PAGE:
Facebook relies on brain control technology. Will it pay off?

AI (Artificial Intelligence) concept. Deep learning. Mindfulness.


Brain-Controlled Interface (BCI) technology – or technology that allows us to control our devices with our minds – is very promising. In fact, tech giants and VCs are investing millions of dollars in them. Facebook is so interested in the technology that it spent between $ 500 billion and $ 1 billion in 2019 to buy CTRL-Labs, a company that specializes in empowering people to control computers using their brains. A number of companies have BCI innovations in the basic and laboratory phases. The question is, will it work?

Facebook seems to believe that. Less than a year and a half after signing the contract with CTRL laboratories, the company launched a bracelet product using EMG (electromyography), which is derived from the muscles in the wrist that are controlled by the brain. According to Facebook Reality Labs, the bracelet uses sensors to convert the electric motor’s nerve signals moving through the wrist to the hand into digital commands that could control other devices. The company hopes that this will allow users to control their upcoming augmented reality glasses with minimal hand movement.

However, BCI technology is still in its infancy. Many technologists imagine a world in which writing and writing texts no longer takes place. They paint a picture of a world where technology is seamlessly integrated into our daily lives and we just have to think about what we want or need and it will happen. If it sounds too good to be true, it’s because it almost is – at least for now.

For a new product to work in the mass market, it must fit well, be of high quality, and work with natural human behavior. The products available on the market do not yet meet the basic requirements.

There are currently three main BCI technologies available: invasive, non-invasive electrical (EEG), and near infrared spectroscopy (NIRS).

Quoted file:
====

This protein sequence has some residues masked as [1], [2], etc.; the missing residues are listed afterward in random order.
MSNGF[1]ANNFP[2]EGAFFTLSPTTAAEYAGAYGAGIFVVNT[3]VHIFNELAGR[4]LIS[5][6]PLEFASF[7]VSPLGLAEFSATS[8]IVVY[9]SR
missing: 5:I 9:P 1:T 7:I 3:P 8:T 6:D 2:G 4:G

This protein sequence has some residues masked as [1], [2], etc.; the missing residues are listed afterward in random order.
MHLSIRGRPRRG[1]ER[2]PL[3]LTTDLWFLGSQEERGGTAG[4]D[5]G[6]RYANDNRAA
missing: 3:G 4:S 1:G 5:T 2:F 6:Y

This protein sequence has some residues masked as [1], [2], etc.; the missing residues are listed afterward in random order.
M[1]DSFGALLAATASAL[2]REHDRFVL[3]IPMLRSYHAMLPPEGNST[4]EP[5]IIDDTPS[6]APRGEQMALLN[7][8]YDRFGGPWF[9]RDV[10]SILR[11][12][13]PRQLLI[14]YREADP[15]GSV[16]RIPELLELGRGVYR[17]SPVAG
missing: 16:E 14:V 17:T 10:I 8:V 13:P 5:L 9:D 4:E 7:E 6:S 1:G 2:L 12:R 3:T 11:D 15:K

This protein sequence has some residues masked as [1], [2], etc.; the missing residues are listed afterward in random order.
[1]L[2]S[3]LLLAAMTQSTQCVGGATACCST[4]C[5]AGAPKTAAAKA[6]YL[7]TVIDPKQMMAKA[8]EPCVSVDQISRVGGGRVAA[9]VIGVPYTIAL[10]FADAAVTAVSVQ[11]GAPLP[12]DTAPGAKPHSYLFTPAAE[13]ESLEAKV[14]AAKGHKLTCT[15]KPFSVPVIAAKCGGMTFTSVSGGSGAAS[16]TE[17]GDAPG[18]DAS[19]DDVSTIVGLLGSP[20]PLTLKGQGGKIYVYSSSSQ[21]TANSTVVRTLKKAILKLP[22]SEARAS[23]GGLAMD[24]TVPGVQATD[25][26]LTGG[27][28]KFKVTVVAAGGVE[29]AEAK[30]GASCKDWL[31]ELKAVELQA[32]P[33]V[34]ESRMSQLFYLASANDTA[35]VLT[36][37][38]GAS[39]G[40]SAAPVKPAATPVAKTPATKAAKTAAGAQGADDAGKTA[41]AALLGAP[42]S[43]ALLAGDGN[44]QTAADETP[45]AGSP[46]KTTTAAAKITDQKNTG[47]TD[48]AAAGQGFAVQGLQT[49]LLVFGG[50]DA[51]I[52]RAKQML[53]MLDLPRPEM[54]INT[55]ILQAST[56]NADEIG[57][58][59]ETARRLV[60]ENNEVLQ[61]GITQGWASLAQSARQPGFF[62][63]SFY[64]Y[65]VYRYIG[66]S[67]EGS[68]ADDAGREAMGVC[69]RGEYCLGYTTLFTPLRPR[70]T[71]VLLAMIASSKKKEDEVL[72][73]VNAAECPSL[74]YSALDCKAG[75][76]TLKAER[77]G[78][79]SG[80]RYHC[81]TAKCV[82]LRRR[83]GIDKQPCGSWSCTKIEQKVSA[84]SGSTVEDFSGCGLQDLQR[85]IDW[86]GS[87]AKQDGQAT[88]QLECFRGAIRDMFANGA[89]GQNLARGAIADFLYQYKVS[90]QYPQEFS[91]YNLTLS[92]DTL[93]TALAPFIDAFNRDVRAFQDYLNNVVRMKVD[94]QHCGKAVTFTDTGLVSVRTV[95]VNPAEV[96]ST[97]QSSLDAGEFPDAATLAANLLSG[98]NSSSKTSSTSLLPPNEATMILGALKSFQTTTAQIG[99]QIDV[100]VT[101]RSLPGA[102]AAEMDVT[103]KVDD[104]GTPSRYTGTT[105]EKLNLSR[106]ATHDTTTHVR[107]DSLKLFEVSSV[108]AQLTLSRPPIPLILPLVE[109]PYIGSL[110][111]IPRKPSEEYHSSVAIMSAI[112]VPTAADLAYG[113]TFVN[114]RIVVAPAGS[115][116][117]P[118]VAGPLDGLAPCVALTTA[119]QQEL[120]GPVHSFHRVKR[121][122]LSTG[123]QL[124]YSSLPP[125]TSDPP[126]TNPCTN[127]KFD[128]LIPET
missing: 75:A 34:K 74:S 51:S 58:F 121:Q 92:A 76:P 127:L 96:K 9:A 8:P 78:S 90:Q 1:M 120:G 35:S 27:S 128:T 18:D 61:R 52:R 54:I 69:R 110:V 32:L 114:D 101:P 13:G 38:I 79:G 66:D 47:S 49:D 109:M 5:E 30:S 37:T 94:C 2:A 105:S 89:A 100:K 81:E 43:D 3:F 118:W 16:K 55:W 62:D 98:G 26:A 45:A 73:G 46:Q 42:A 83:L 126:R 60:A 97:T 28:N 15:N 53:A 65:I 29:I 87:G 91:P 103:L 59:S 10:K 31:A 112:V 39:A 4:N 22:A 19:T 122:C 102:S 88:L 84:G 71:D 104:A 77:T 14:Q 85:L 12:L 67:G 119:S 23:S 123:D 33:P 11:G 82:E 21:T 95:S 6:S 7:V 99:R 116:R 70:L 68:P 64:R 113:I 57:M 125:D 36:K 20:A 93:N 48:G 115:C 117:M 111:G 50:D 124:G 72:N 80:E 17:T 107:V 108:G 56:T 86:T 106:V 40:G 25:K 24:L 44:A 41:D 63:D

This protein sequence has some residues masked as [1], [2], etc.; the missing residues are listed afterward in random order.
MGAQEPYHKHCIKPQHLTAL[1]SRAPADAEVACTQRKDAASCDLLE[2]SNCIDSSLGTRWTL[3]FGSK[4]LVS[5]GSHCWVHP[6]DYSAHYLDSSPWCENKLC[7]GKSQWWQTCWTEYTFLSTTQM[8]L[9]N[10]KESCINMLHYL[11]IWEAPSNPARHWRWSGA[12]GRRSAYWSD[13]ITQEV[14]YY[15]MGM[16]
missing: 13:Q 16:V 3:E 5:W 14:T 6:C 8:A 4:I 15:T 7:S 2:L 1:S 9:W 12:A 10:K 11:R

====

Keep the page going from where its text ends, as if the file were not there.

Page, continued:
Invasive technologies like Elon Musk’s Neuralink require electrodes to be implanted in the brain. The solution is very expensive and requires complex surgery. It has been tested on fewer than 50 severely disabled people in the past decade, and while it shows potential, it’s years away from a technology most people would or could choose.

Non-invasive electrical (EEG)

This technology has been researched for the past 40 years. Despite many companies working on it, we are no closer today than we were decades ago. It requires electrodes and good electrical contact with the scalp. Technology sees fundamental problems with recording brain signals, the process is complex and chaotic as it requires a conductive gel in the hair for good contact.

Near Infrared Spectroscopy (NIRS)

This is the most profitable technology in my opinion. While it currently requires expensive equipment, it will drop over time. Skin and bones are transparent to near infrared light and offer non-invasive ways to understand and even use the functionality of the brain. The Los Angeles-based Kernel, founded by entrepreneur and venture capitalist Bryan Johnson, uses a cap that resembles a bicycle helmet. It uses a pulsed laser to capture information about photons, including the depth they reach in the brain. One day, the company intends to use its device as a smart assistant to suggest entertainment or food choices based on brain activity.

BCI technology is certainly one of the greatest challenges scientists have faced in a long time, but it’s exciting for a number of reasons. Perhaps the most obvious one is assistive technology for people who have lost use of body parts such as hands, arms, or legs, or who have a health condition. New technologies could enable these people to operate robotic limbs or even regain control of paralyzed body parts.

The mass market could also benefit from technology that allows us to work hands-free. In the next few years, augmented and virtual reality glasses (AR / VR) will be inexpensive and easily available. The more our AR / VR devices become ubiquitous, the less we want to operate them with our hands. Unfortunately, the BCI technology to control these glasses is years away with our minds. None of the existing solutions can be easily adapted to human behavior. Facebook’s armband may be more acceptable than wearing a helmet to move a cursor on a computer screen, but we’re still at the very early stages of BCI.

I firmly believe that once BCI is mature and incorporated into our daily lives, it will revolutionize the world just like the invention of the microchip. It will open new doors for consumers who need technology to survive daily life or for those who simply strive for the next level of perfection. It is exciting. It changes the game.

However, the realist in me believes that building viable technologies and related products will take time and significant scientific innovation. BCI is the ultimate solution, but the roadmap to get there will take several decades. In the meantime, the gap between the future and what is now presents a great opportunity for other hands-free solutions.

Comments are closed.